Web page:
"We are not for or against this land exchange at this moment," Smith-Fornara said. Rather, the groups want the environmental studies and public participation that come with the NEPA process, a process that Congress does not have to follow.

"Without the disclosure and analysis NEPA provides, the public cannot possibly fully understand the consequences, good or bad, of a land exchange proposal – particularly one as large and complex as the Yavapai Ranch exchange," Western Land Exchange Project Director Janine Blaeloch wrote to the U.S. House Resources Committee.

A Yavapai Ranch lobbyist has written a draft bill for Congress to consider, but it didn’t go anywhere during the last session. Smith-Fornara worries it will surface in January.

The Forest Service would acquire most of the checkerboard sections of the 100,000-acre Yavapai Ranch, and in exchange the Yavapai Ranch owners would keep part of the ranch plus acquire various parcels on the Prescott, Kaibab and Coconino forests near Cottonwood/Clarkdale, Camp Verde, Flagstaff, Williams and Prescott. Ranch owner Fred Ruskin has said he would immediately sell the Prescott-area lands to the summer camps that now use it.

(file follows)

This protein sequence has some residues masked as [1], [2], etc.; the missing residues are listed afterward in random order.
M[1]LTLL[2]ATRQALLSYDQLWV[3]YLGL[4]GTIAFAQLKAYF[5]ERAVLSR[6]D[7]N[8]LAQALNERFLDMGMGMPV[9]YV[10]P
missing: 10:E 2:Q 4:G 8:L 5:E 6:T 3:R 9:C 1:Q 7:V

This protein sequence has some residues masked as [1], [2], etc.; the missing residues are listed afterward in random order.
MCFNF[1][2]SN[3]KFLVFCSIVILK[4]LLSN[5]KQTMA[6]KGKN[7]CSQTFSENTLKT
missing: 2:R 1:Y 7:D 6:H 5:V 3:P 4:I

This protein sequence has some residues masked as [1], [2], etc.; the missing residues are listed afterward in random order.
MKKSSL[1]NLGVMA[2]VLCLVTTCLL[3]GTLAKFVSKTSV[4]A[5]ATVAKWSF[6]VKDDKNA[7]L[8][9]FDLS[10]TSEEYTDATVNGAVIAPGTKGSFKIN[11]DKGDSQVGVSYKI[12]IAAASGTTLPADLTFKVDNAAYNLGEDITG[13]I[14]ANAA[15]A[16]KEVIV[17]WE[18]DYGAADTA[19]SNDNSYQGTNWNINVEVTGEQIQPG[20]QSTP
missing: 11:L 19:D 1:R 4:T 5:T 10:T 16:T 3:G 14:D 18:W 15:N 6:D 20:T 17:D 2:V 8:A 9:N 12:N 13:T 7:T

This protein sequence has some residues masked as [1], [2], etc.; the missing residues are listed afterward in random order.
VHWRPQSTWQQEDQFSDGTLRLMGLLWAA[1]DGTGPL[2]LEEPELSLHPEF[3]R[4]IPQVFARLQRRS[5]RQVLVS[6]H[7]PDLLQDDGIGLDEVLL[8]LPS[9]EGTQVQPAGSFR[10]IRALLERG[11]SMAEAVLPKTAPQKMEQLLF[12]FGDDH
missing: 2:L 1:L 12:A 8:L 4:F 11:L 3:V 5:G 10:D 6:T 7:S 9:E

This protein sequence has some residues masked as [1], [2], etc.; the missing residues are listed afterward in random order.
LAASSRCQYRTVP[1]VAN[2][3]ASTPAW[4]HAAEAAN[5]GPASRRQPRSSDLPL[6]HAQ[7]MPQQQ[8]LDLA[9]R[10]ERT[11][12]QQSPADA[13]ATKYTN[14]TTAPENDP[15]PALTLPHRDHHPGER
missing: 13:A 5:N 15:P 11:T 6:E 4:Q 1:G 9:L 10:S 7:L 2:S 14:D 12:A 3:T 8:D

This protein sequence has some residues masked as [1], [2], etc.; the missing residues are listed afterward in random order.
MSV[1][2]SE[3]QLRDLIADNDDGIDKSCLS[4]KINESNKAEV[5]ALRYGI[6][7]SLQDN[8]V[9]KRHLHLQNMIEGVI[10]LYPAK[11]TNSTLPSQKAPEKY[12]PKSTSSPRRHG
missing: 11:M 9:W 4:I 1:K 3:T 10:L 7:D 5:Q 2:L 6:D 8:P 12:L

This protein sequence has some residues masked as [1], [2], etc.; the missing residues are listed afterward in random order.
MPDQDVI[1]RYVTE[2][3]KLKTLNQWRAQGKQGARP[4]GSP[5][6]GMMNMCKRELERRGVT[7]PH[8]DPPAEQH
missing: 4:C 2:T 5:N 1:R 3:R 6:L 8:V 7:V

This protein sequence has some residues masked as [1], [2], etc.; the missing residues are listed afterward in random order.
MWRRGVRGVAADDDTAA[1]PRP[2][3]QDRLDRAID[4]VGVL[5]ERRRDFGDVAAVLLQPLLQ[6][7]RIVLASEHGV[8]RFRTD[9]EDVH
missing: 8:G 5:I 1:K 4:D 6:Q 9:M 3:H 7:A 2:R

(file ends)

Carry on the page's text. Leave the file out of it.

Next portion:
The Forest Service wants the exchange so it can consolidate the checkerboard lands and preserve the wildlife habitat and other values of the pine-studded forestlands north of Prescott.

The CPR members are Verde Valley residents. While Williams and Flagstaff governments support the exchange so they can acquire land for their airports and other city infrastructures, Verde Valley officials are split in their support or opposition to the land exchange.

Yavapai County Board of Supervisors Chairman Chip Davis of Clarkdale also has voiced concerns about the process. He voted against a development agreement with Yavapai Ranch, in which the county agrees to consider a master-planned community in the future and the ranch owners agree not to split up their land into two-acre home sites. But western Yavapai County supervisors outvoted him.